How can I get my Freelance Writing into Newspapers and Magazines?
There are three aspects that need careful attention when trying to get work published:
1. thorough market research
2. a convincing pitch
Get these three right and you’ll have a pretty good chance of seeing your name in print.
1. Market Research
Market research is vital. In fact, no freelance journalist will start to work on a piece without having completed thorough market research first. Market research will tell you which publication your work will be suitable for by analysing:
- what kind of work they accept – fiction, non-fiction, real-life articles, humour etc
- if they accept freelance work or not – there’s no point sending your work to a publication that only prints writing it has commissioned or from its own in-house journalists
- what style, length and language the publication uses – as a freelance journalist you need to be able to adapt the style, length and content of your article to fit the publication you aim to send your work to
- what political leaning the publication has, if any – if your piece is right-wing there’s no point sending it to a left-wing publication
- what topics have been covered recently – if the publication has just published an article on the latest fad in the dog grooming world, you’ll be wasting your time sending in another piece of writing on the same subject.
Once you have this information you should be able to write your piece to fit in perfectly with your chosen publication’s target market, style, language and content requirements.
2. A Convincing Pitch
Once you’ve carried out your market research you should know which publication you are writing for. The next part is putting together a convincing pitch.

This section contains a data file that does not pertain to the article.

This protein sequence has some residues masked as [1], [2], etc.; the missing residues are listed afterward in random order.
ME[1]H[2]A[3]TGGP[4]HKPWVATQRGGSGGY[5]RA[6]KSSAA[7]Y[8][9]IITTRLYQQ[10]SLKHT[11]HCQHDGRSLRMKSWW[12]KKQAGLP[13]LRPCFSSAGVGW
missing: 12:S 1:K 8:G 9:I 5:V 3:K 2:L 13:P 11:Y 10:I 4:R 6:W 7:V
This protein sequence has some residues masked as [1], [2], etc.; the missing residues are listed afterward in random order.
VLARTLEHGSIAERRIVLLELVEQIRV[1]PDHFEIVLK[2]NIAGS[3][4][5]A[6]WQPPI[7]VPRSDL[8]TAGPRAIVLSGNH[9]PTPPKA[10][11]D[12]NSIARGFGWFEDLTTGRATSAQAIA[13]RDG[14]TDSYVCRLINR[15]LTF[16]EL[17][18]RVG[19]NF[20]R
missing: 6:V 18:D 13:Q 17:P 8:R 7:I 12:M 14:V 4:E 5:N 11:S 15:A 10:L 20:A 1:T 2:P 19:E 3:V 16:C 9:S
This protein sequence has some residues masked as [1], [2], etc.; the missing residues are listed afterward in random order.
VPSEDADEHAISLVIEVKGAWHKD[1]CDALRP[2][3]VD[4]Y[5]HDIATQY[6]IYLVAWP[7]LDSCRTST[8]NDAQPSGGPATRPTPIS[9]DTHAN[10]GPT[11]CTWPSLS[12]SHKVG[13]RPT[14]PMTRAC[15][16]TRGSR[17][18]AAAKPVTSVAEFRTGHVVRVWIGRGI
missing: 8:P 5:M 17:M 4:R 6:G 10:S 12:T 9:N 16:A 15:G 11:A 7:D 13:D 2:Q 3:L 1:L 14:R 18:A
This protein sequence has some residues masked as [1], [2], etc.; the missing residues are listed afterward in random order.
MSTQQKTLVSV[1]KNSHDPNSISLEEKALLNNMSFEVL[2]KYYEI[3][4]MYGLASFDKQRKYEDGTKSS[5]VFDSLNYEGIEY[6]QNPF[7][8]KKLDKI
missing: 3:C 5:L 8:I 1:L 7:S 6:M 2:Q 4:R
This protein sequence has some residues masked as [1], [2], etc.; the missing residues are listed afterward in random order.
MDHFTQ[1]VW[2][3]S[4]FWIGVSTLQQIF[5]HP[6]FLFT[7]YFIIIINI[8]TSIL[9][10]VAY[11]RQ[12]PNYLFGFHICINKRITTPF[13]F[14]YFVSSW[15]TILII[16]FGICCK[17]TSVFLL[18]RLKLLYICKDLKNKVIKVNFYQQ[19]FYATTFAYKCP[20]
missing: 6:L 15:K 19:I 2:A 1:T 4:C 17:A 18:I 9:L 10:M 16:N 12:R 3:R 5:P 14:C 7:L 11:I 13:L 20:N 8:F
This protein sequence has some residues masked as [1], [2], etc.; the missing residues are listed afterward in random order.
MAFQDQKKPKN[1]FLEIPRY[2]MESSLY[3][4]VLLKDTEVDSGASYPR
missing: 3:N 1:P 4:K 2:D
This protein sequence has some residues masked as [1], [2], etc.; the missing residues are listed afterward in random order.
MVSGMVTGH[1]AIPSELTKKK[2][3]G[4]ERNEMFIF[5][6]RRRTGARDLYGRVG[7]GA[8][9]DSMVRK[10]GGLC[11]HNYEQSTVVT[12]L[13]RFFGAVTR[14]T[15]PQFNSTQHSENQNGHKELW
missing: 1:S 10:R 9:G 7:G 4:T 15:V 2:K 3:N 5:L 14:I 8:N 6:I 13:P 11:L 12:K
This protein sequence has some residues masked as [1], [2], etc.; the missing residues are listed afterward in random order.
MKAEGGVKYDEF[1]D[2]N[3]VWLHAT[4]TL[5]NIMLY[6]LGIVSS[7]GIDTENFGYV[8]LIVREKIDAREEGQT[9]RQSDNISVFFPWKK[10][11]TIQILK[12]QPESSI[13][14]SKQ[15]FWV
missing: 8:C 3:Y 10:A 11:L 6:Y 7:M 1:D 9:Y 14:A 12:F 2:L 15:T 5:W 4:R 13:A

Remember editors are people and, just like the rest of us, they have their pet likes and dislikes when it comes to how they like work to be pitched to them. However, below are seven rules that apply to pitching work in all situations.
The Seven Golden Rules of Pitching
- Don’t overload your email or fill your telephone call with unimportant information. Keep to the important parts such as:
a. the headline – the main title of the story
b. a standfirst – the line that appears under the headline giving further details about the contents of the article
c. a summary paragraph – briefly describe what the article is about
d. a few lines about who you’ve written for in the past – it’s always reassuring for potential publishers to see what you’ve had published before and by whom.
And, don’t send emails with large attachments – pictures for example – they will probably get deleted before even being read.
- Don’t be a stalker – unless your story is urgent, you should wait at least a week before contacting the editor to follow up on your pitch.
- Be honest – don’t exaggerate about who you are and what you’ve done. And, if you want to build long term relationships with editors, make sure what you produce is as good as you make it out to be in your pitch.
- Don’t be too keen – once you’ve sent your copy to the editor, be patient. Don’t contact them wanting to know publication dates or ask to have copies sent to every distant relative you can think of.